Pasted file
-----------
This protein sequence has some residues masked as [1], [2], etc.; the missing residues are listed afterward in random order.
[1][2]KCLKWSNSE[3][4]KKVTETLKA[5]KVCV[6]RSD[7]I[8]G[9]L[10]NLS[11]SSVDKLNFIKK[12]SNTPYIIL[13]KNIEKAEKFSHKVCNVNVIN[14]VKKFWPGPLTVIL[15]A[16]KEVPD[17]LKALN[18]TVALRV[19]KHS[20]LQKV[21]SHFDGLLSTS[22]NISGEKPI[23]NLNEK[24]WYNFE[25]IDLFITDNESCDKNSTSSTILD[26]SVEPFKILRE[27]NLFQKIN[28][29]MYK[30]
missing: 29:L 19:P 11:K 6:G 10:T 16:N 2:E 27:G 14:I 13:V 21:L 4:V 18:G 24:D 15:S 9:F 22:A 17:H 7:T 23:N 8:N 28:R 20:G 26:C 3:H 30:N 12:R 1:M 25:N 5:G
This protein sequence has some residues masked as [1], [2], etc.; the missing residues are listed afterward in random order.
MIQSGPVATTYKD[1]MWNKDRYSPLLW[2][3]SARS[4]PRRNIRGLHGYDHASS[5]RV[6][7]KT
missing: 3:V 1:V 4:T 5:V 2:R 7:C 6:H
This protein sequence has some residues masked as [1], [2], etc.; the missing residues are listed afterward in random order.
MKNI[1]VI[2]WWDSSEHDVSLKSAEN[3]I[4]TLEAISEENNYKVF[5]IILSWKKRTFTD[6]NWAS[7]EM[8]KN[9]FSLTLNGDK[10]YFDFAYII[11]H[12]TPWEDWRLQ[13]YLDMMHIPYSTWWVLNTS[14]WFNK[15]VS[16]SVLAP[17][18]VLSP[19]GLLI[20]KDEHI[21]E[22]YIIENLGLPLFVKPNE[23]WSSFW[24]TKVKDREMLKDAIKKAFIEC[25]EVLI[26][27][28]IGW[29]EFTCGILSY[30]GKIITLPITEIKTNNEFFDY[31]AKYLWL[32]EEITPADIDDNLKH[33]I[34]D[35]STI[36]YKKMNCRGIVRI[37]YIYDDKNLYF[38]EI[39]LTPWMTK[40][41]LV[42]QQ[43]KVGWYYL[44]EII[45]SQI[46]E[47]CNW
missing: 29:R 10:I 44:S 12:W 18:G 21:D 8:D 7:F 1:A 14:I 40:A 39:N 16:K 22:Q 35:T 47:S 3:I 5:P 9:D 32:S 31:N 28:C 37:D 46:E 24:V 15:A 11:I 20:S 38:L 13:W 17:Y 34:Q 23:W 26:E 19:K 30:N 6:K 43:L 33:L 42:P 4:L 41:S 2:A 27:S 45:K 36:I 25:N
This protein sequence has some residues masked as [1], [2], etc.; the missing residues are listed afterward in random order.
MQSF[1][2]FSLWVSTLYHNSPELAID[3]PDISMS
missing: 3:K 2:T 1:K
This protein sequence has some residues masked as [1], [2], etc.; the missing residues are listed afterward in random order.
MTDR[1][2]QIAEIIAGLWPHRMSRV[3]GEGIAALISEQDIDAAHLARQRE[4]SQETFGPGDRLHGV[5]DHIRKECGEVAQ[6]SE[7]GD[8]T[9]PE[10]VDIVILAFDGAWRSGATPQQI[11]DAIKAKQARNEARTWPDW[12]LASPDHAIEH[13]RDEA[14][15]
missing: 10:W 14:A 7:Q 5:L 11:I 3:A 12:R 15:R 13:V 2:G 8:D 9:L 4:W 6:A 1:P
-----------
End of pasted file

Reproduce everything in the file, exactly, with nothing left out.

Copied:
This protein sequence has some residues masked as [1], [2], etc.; the missing residues are listed afterward in random order.
[1][2]KCLKWSNSE[3][4]KKVTETLKA[5]KVCV[6]RSD[7]I[8]G[9]L[10]NLS[11]SSVDKLNFIKK[12]SNTPYIIL[13]KNIEKAEKFSHKVCNVNVIN[14]VKKFWPGPLTVIL[15]A[16]KEVPD[17]LKALN[18]TVALRV[19]KHS[20]LQKV[21]SHFDGLLSTS[22]NISGEKPI[23]NLNEK[24]WYNFE[25]IDLFITDNESCDKNSTSSTILD[26]SVEPFKILRE[27]NLFQKIN[28][29]MYK[30]
missing: 29:L 19:P 11:K 6:G 10:T 16:N 2:E 27:G 14:I 13:V 21:L 4:V 18:G 24:D 15:S 9:F 22:A 17:H 7:T 23:N 8:N 28:R 20:G 26:C 3:H 30:N 12:R 1:M 25:N 5:G
This protein sequence has some residues masked as [1], [2], etc.; the missing residues are listed afterward in random order.
MIQSGPVATTYKD[1]MWNKDRYSPLLW[2][3]SARS[4]PRRNIRGLHGYDHASS[5]RV[6][7]KT
missing: 3:V 1:V 4:T 5:V 2:R 7:C 6:H
This protein sequence has some residues masked as [1], [2], etc.; the missing residues are listed afterward in random order.
MKNI[1]VI[2]WWDSSEHDVSLKSAEN[3]I[4]TLEAISEENNYKVF[5]IILSWKKRTFTD[6]NWAS[7]EM[8]KN[9]FSLTLNGDK[10]YFDFAYII[11]H[12]TPWEDWRLQ[13]YLDMMHIPYSTWWVLNTS[14]WFNK[15]VS[16]SVLAP[17][18]VLSP[19]GLLI[20]KDEHI[21]E[22]YIIENLGLPLFVKPNE[23]WSSFW[24]TKVKDREMLKDAIKKAFIEC[25]EVLI[26][27][28]IGW[29]EFTCGILSY[30]GKIITLPITEIKTNNEFFDY[31]AKYLWL[32]EEITPADIDDNLKH[33]I[34]D[35]STI[36]YKKMNCRGIVRI[37]YIYDDKNLYF[38]EI[39]LTPWMTK[40][41]LV[42]QQ[43]KVGWYYL[44]EII[45]SQI[46]E[47]CNW
missing: 29:R 10:I 44:S 12:W 18:G 21:D 8:D 7:F 1:A 14:I 40:A 39:N 16:K 22:Q 35:T 47:S 3:I 5:P 9:D 32:S 31:N 28:C 37:D 46:E 24:V 15:A 11:I 20:S 38:L 13:W 17:Y 34:Q 23:W 26:E 19:K 30:N 6:K 43:L 33:L 42:P 4:L 41:S 2:A 27:S 45:K 36:I 25:N
This protein sequence has some residues masked as [1], [2], etc.; the missing residues are listed afterward in random order.
MQSF[1][2]FSLWVSTLYHNSPELAID[3]PDISMS
missing: 3:K 2:T 1:K
This protein sequence has some residues masked as [1], [2], etc.; the missing residues are listed afterward in random order.
MTDR[1][2]QIAEIIAGLWPHRMSRV[3]GEGIAALISEQDIDAAHLARQRE[4]SQETFGPGDRLHGV[5]DHIRKECGEVAQ[6]SE[7]GD[8]T[9]PE[10]VDIVILAFDGAWRSGATPQQI[11]DAIKAKQARNEARTWPDW[12]LASPDHAIEH[13]RDEA[14][15]
missing: 10:W 14:A 7:Q 5:L 11:I 3:A 12:R 15:R 13:V 2:G 8:D 9:L 4:W 6:A 1:P